Flowers and a candle lay on the ground following a vigil for Kathryn Steinle on Monday in San Francisco. (Beck Diefenbach/Associated Press)

FOR YEARS, San Francisco law enforcement agencies have refused to work with federal immigration authorities, insisting that cooperation would subvert their efforts to cultivate good relations with the city’s highly diverse immigrant communities. In practice, the city’s sanctuary policy, applied blindly, subverts common sense by allowing dangerous criminals a free pass.

The latest victim of this triumph of doctrine over public safety was Kathryn Steinle, a 32-year-old woman who died July 1, according to police, after being shot in the chest by an illegal immigrant who has been deported five times in the past two decades and has a criminal record in four states reaching back to 1991, including multiple drug convictions.

The accused immigrant, Juan Francisco Lopez-Sanchez, had served various prison terms before he was transferred to San Francisco in March on an outstanding arrest warrant. Three weeks later, he was released from the city jail after local prosecutors dropped a decade-old drug charge against him. Rather than notifiying U.S. Immigration and Customs Enforcement (ICE), which had requested a heads-up so it could deport Mr. Lopez-Sanchez, the jail put him on the street without a word.

Sheriff Ross Mirkarimi, who runs the jail, defended the release as consistent with the city’s long-standing sanctuary policy. In fact, the policy allows authorities to exercise some discretion, particularly in the case of convicted felons. But in practice, Mr. Mirkarimi and other San Francisco officials have treated ICE as the enemy, stiff-arming all attempts at dialogue, cooperation or plain courtesy. Had the sheriff’s office — which could easily have seen Mr. Lopez-Sanchez’s extensive rap sheet — simply made a phone call to notify ICE of his scheduled release, he could have been handed over and deported. And Ms. Steinle would be alive.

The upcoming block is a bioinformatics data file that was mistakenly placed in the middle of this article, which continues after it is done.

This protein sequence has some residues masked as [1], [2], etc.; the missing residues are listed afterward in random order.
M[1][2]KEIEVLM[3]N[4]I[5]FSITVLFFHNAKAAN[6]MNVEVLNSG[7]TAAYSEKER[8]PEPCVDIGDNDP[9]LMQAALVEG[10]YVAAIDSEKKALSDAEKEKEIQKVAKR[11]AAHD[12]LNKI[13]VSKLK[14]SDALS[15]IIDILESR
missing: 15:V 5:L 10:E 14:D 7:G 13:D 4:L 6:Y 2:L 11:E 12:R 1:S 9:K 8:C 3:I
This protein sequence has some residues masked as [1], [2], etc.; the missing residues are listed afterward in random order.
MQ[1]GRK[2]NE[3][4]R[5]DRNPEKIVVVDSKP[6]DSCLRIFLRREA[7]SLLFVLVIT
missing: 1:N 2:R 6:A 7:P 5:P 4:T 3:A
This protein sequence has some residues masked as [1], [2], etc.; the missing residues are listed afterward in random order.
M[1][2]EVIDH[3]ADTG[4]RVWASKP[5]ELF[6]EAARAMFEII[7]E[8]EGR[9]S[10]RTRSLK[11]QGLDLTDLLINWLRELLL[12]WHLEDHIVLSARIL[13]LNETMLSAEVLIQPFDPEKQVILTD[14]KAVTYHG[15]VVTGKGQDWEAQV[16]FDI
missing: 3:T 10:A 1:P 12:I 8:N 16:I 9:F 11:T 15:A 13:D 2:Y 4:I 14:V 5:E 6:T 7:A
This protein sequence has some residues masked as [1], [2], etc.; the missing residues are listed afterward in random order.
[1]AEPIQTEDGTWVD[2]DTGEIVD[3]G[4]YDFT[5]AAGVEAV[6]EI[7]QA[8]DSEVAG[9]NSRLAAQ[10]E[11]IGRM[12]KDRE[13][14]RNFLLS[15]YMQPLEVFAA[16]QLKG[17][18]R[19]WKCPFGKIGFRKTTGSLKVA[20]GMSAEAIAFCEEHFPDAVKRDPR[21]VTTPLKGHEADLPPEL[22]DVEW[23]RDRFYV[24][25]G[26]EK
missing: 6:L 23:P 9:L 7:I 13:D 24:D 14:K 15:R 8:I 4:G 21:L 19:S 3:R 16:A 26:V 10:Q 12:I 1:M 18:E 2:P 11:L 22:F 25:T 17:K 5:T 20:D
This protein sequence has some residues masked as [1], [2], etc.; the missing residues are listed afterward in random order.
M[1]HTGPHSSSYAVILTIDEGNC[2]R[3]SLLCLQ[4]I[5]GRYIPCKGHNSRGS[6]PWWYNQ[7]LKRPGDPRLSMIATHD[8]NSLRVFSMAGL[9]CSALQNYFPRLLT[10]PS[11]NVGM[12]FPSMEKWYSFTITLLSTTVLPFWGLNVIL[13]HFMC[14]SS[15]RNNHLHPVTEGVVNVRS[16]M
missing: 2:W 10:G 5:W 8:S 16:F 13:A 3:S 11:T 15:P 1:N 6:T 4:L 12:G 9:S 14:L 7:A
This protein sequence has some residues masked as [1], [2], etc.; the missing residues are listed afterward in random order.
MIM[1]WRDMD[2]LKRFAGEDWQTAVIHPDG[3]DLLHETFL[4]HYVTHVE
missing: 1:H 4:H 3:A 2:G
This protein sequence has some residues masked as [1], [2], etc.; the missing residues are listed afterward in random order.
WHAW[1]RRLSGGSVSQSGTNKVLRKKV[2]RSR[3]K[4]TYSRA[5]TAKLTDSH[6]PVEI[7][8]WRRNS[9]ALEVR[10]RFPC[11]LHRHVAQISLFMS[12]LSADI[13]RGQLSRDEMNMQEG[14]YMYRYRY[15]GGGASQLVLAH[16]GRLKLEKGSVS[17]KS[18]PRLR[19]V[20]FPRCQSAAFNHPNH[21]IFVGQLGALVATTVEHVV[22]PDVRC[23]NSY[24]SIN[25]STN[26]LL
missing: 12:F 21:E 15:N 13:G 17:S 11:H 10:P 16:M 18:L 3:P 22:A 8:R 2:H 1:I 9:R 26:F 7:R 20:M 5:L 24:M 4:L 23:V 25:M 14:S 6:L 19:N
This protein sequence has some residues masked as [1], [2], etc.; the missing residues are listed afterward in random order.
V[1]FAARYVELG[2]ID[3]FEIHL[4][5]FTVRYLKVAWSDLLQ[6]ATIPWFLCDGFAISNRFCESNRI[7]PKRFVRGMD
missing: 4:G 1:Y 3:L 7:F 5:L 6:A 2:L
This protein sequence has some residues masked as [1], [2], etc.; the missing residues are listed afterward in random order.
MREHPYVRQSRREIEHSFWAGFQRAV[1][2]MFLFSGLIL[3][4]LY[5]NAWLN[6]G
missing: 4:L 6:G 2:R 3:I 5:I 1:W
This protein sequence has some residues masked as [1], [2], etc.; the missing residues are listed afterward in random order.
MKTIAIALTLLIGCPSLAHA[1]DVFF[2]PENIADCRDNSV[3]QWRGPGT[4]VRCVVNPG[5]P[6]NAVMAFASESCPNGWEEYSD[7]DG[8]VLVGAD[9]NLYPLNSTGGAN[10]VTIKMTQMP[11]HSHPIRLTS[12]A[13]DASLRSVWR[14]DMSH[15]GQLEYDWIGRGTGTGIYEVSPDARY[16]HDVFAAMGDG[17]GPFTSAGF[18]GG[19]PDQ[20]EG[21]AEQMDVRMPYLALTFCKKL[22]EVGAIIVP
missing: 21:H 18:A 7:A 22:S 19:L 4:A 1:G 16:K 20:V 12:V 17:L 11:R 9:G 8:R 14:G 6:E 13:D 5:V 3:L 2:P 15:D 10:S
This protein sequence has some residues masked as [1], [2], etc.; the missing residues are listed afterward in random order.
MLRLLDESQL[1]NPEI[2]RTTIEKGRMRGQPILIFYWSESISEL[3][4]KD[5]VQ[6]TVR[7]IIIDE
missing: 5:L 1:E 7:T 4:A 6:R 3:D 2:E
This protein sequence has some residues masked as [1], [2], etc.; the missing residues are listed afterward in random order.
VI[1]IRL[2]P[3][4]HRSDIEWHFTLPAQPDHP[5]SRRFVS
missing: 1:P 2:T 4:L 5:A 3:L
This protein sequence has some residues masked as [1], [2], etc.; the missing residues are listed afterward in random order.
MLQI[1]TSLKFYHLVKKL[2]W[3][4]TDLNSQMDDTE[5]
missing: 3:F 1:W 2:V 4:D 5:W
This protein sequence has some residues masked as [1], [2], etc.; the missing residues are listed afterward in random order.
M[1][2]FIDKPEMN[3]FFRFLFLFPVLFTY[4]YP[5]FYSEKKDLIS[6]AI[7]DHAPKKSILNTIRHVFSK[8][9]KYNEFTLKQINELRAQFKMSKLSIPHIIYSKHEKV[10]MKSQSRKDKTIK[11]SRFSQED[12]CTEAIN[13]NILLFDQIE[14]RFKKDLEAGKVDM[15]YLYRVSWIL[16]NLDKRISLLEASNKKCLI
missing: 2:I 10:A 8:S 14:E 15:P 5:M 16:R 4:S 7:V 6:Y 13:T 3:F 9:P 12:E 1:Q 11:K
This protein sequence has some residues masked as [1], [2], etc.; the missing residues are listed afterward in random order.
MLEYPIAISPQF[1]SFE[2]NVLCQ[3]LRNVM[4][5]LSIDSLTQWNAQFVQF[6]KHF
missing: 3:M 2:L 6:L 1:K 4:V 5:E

Ostensibly, the city prides itself on protecting undocumented immigrants who it thinks might be unjustly expelled if they are arrested for traffic infractions and other minor violations. In fact, the Obama administration has made clear that its priorities for deportation are serious criminals and recent illegal border-crossers — not law-abiding immigrants with long-standing ties to communities.

That is a reasonable approach, and localities around the country with sanctuary policies — there are some 300 of them, though few operate as unyieldingly as San Francisco — should take note. No convicted felon, let alone one with multiple narcotics convictions, deserves sanctuary in the United States.

That would seem a statement of common sense, but not, apparently, in California. Of roughly 200,000 detention requests issued by ICE to local law enforcement agencies nationwide since the beginning of last year, fewer than 10 percent were declined. Of those declined, more than 60 percent were in California.

Now, as a consequence of Ms. Steinle’s death, shaken California officials are starting to rethink their intransigence. San Francisco Mayor Edwin M. Lee, a Democrat and himself the son of immigrants, is calling for a review of the sanctuary policy, saying it “was never designed to harbor repeat serious offenders.”

What a disgrace that it took a tragedy to prompt that realization.